The Question Was:
Why Is This Woman Carrying a Shepherd’s Crosier?
The correct answer is B: She is a Benedictine Abbess
Specifically, she is Mother Maria-Thomas Beil, first abbess of St. Walburga Abbey, in Virginia Dale, Colorado.
By long tradition, Benedictine Abbesses carry the crosier as a sign of their office, which, in medieval times, was considered — strictly in terms of her duties toward her spiritual daughters and the management of all concerns, temporal and spiritual, as regarded the abbey properties — so supremely authoritative as to nearly equal to a bishop’s. In fact, in those days abbesses would attend local synods. Even today, an abbess may bless her nuns, give exhortations to them, and even hear “confessions” (but only as pertain to the breaking of the Holy Rule or disruption of the community; she obviously had no faculties to hear a sacramental confession or for absolution.)
In fact, when the diocesan bishop would bless a new abbess, he would ceremoniously present to her the abbatial ring (usually, but not always, passed down, abbess to abbess), the pectoral cross, the keys to the abbey, her crosier — by which she, as Shepherdess, would lead her enclosed sheep — and a bishop’s mitre, which would be carried before the abbess in formal procession during important celebrations. This was true particularly of large abbeys housing over a hundred women and even, double abbeys, like Whitby (most famously led by Hilda of Whitby), which housed both men and women, living seperately but attending choir liturgies, and the Mass, together. As with a bishop, an abbatial crest would be created.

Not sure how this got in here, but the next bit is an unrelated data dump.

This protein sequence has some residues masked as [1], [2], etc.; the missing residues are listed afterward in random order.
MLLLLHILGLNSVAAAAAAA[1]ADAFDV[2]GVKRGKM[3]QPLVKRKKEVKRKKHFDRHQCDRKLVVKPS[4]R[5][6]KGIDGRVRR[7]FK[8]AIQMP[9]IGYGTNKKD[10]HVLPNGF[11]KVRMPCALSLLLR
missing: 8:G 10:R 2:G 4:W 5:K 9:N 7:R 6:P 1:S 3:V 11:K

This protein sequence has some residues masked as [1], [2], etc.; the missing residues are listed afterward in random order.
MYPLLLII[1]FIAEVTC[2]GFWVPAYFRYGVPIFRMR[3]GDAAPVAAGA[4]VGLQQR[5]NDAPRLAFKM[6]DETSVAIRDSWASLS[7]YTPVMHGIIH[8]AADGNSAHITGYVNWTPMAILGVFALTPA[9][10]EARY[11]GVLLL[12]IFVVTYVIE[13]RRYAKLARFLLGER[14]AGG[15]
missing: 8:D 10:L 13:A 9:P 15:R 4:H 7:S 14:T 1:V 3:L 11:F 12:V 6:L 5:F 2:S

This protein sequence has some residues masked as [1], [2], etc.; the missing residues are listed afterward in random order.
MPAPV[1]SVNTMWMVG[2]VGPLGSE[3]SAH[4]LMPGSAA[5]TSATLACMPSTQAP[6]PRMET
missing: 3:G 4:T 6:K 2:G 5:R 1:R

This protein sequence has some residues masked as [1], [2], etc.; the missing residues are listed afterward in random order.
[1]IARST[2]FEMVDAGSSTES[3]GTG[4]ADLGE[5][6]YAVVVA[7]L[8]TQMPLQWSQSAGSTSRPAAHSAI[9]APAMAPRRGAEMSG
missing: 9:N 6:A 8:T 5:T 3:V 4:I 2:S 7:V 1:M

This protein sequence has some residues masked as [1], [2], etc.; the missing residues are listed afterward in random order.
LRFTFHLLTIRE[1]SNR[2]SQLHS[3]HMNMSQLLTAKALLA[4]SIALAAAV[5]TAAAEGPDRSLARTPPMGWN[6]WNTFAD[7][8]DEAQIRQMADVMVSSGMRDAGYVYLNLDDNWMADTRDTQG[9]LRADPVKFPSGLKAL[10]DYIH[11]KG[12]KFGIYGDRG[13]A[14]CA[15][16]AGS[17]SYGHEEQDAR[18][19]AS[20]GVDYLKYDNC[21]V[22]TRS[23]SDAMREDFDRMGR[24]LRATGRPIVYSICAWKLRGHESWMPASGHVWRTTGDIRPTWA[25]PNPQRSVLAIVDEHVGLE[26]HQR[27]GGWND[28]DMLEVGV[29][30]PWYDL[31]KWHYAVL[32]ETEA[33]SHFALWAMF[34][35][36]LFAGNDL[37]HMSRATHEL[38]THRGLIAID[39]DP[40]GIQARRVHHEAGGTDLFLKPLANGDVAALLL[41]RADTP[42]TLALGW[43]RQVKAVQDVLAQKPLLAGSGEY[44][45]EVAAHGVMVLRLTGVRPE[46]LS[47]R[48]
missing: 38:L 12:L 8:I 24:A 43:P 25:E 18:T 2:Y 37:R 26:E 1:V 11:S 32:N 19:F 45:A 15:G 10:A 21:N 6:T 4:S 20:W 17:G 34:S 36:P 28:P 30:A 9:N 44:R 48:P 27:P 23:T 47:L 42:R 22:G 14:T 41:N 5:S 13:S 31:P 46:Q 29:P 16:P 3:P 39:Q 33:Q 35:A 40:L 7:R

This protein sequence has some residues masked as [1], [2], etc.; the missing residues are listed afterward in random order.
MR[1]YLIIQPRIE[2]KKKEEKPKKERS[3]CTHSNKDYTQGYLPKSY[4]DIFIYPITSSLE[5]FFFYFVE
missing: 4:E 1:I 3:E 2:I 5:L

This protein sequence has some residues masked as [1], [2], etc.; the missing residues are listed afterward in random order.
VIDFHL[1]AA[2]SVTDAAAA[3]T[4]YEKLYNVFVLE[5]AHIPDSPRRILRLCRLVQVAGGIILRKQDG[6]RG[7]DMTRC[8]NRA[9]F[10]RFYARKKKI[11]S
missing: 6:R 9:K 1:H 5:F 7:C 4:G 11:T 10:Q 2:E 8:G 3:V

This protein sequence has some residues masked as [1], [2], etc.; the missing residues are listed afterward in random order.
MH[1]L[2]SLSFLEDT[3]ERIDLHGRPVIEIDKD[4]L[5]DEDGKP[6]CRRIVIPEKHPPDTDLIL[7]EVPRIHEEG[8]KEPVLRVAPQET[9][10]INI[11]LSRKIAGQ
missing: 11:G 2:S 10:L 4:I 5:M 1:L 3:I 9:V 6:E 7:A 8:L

At the Benedictine Abbey of Regina Laudis, in Bethlehem, Connecticut, the recently elected Mother Abbess Lucia Kuppens looked to the land of her abbey, and the skills of her nuns, to create her crosier, pectoral cross, ring and crest. Scroll down to read this very interesting story.
In Rumer Godden’s novel, In This House of Brede, a newly-elected abbess, struggling to accept the weight of her office, recalls a childhood pledge made with her brother, who has lately been made a bishop. “You a bishop,” she marvels, “I an abbess.”
The Abbey of St. Mary of the Resurrection in Abu Ghosh is an example of a modern day double abbey.